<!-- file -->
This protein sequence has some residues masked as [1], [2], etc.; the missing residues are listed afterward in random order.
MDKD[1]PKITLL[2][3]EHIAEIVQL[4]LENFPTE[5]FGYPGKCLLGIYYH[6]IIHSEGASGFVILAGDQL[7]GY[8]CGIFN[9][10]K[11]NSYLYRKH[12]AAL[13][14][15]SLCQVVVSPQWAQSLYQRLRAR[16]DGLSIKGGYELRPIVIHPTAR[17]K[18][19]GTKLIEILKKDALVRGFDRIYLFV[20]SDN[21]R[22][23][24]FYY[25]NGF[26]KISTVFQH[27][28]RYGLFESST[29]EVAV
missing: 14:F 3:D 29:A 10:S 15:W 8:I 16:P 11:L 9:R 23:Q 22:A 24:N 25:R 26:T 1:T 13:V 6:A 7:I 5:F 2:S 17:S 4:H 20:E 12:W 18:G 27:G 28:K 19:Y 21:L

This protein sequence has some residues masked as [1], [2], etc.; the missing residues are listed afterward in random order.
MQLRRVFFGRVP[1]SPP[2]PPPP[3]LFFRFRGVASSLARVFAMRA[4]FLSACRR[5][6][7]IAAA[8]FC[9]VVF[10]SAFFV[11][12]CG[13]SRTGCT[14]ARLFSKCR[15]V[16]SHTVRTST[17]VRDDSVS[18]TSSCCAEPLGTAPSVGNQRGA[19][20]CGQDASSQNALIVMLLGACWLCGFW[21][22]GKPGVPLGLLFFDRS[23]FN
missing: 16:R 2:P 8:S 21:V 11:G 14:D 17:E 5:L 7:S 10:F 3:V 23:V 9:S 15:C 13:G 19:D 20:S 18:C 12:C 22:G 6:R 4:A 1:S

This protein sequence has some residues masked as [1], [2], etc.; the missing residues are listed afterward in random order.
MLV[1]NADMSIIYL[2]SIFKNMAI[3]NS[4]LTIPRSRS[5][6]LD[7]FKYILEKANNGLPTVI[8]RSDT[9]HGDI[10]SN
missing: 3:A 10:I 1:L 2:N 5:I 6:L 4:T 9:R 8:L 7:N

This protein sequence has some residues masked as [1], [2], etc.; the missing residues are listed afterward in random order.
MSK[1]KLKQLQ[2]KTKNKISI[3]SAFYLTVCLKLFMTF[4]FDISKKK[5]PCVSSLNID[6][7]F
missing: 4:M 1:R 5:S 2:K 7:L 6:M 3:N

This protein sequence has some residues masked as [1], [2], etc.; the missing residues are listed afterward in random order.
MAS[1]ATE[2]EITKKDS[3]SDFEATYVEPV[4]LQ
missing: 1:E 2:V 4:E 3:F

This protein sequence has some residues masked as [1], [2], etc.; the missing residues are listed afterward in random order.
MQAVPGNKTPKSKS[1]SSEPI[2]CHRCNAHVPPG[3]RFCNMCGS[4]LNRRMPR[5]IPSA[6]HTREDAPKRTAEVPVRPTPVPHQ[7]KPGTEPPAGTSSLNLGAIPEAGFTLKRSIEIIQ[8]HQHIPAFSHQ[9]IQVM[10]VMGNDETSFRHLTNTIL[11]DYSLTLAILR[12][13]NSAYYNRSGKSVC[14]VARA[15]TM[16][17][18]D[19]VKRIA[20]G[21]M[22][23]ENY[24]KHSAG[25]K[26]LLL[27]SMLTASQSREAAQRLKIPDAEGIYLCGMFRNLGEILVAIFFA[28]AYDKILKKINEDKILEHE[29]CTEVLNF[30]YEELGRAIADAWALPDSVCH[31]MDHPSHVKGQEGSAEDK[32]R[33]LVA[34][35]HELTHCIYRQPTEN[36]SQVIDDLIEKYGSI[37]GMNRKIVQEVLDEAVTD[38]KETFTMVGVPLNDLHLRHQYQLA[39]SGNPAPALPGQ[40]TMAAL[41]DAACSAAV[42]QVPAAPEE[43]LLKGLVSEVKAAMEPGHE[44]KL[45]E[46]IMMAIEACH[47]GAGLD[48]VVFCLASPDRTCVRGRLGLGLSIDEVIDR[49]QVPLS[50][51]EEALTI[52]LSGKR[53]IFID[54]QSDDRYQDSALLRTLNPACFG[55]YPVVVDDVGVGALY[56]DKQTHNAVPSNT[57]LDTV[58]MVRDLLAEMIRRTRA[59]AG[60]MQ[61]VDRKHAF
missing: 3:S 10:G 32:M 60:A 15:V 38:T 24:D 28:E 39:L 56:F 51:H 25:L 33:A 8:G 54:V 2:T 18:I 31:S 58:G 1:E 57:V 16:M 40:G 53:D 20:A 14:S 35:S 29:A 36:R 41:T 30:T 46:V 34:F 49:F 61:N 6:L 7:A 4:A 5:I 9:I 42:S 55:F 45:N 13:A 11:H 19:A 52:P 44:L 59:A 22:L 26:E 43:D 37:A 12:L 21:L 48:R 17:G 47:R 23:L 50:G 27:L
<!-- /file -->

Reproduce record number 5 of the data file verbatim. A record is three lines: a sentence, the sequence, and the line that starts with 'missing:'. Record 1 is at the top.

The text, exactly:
This protein sequence has some residues masked as [1], [2], etc.; the missing residues are listed afterward in random order.
MAS[1]ATE[2]EITKKDS[3]SDFEATYVEPV[4]LQ
missing: 1:E 2:V 4:E 3:F